On the question of how to approach or adopt open source as a model, the answer would depend on the needs, the infrastructure and the means available to an institution. The community development model has shown that costs can be broadly distributed amongst participants. Experience shows that universities and colleges can collaborate to produce open source software that caters to their needs in a way that is superior to some commercial products. The collaborative model enables educational institutions to pool their financial and technical resources. Moreover, a larger community ensures that the applications are tested in a variety of testing environments, thus aiding in building robust solutions.

In term of core academics, learning systems will evolve to accommodate formative assessments and evaluation outside the classroom. Many higher education institutions have taken the lead of MIT and are offering online course materials that are accessible by anyone, free of cost. It has been adopted at Yale, Notre Dame, Tufts and Stanford School of Engineering, to name a few. The United Nations has launched an initiative that would leverage social media technologies and ideas to offer higher education opportunities to people who would otherwise not be able to afford the costs.

Commercially, open source projects have taken their first steps in the marketplace. The model is evolving aided by some significant commercial vendor backing. For the community-based open source approach to prosper, substantial financial backing is an absolute necessity to prevent it from faltering and to avoid the pitfalls that arise form source code being easily modifiable and rebranded by a different vendor. From the commercial perspective, projects like Sakai and the Kuali Foundation are likely to thrive as they have substantial stakeholders from both the academic and the corporate world.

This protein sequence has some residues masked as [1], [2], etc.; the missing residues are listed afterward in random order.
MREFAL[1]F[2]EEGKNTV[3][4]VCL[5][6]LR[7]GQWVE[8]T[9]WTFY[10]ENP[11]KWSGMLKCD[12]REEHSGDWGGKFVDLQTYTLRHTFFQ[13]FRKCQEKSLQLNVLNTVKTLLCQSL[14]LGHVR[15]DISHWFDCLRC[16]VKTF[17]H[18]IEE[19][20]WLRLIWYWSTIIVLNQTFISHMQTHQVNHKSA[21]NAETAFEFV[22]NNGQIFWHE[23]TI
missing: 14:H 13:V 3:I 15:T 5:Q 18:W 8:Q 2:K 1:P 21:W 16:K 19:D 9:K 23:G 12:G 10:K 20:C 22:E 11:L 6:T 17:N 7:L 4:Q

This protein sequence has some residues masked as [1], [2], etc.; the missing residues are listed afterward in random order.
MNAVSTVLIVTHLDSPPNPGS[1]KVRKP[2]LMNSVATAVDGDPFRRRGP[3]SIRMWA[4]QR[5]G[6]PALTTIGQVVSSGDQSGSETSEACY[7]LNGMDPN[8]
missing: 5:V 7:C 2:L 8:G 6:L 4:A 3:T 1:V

What could derail further adoption? There are several potential risk areas:

Lack of understanding of entry points for adoption
Lack of support to adopt the applications
Minimal staff to support the applications
Lack of training / documentation to train staff
A “runaway” project that consumes much press and develops a negative bias toward the project
Many of these risks may be mitigated though co-operative initiatives between the foundations developing the open source solutions and commercial affiliates looking to support the solutions – and develop complementation solutions. Some examples:

Further publicity through conventional, non-education related channels such as Google and industry-based sites such as edu1world
Furrther innovation and cooperation – whether through ‘summer of code’ collaborations; or community collaborations that will transform the current listservs to more accessible forums
Commercial affiliates offering training and webinars